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Sat, 22 Jan 2022
The World for People who Think


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Dump truck falls into sinkhole in Birmingport, Alabama

Dump truck falls into sinkhole in Birmingport
© Ryan Cartee
Dump truck falls into sinkhole in Birmingport
Crews in Birmingport are investigating after a dump truck fell inside of a sinkhole.

Officials with the Birmingport Fire Department say a man was eating lunch in the truck in the parking lot of a grocery store, when the ground gave way. The back end of the truck fell about six to eight feet. Officials say it looks like a culvert under the ground dropped away. Officials say there was some diesel leakage, but crews stopped most of it from getting into the creek near the road. No injuries have been reported.

The Jefferson County EMA and the Alabama Department of Environmental Management are investigating.


Is the Eye of the Sahara 'the Lost City of Atlantis'?

Comment: Short answer; no it is not. It's an impact site (caused by an overhead cometary explosion)...

Atlantis and Richat Structure
© Chubbinsure Net
Could a curious geological formation in the Mauritanian part of the Sahara desert anything to do with the lost city of Atlantis?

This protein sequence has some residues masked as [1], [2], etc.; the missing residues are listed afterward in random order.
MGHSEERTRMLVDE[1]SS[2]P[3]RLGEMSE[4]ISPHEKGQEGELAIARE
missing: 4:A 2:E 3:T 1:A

If you type the word "Atlantis" into Google, around 120 million results will pop up. Obviously, Plato's legend of Atlantis has long occupied many people, from scientists to mysticists, with many candidates being cited as the possible location of this lost and sunken civilization. But did such a city ever exist at all? And if yes, where could the ruins be?

The only mention of Atlantis by name in historical texts is in Plato's Dialogues (written around 360 B.C.), which gives dozens of precise details about what Atlantis looked like, and where it may have been located in relation to other landmarks in the ancient world. It was this level of detail that has set many people off thinking that Atlantis actually existed.

One of the best clues that Plato gives about Atlantis is that there was a series of concentric circles around the city, black and red stone, and of course it was a seafaring society: